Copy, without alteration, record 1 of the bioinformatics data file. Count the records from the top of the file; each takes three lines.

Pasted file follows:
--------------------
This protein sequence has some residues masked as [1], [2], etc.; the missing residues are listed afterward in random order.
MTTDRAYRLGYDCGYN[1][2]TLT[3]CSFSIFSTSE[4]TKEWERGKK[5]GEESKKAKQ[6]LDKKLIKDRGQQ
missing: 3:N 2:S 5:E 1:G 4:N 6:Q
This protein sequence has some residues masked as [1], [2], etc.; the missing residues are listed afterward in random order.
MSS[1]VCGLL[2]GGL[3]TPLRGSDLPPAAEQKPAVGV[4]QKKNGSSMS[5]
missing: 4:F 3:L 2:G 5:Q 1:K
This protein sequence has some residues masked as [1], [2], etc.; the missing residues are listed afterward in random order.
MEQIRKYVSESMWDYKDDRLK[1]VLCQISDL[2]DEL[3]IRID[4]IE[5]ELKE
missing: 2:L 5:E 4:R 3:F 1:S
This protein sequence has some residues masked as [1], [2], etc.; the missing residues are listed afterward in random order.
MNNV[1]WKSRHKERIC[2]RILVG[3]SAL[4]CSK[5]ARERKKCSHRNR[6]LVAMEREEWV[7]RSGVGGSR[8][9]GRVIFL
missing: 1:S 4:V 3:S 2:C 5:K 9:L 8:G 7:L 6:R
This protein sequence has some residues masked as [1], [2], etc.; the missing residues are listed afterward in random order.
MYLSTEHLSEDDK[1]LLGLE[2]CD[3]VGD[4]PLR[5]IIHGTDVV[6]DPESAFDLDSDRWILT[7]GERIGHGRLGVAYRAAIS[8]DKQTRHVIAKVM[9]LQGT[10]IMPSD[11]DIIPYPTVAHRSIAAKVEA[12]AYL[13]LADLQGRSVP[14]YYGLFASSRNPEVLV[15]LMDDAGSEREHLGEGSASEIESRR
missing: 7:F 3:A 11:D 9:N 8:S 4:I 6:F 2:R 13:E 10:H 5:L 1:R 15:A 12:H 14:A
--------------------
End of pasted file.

This protein sequence has some residues masked as [1], [2], etc.; the missing residues are listed afterward in random order.
MTTDRAYRLGYDCGYN[1][2]TLT[3]CSFSIFSTSE[4]TKEWERGKK[5]GEESKKAKQ[6]LDKKLIKDRGQQ
missing: 3:N 2:S 5:E 1:G 4:N 6:Q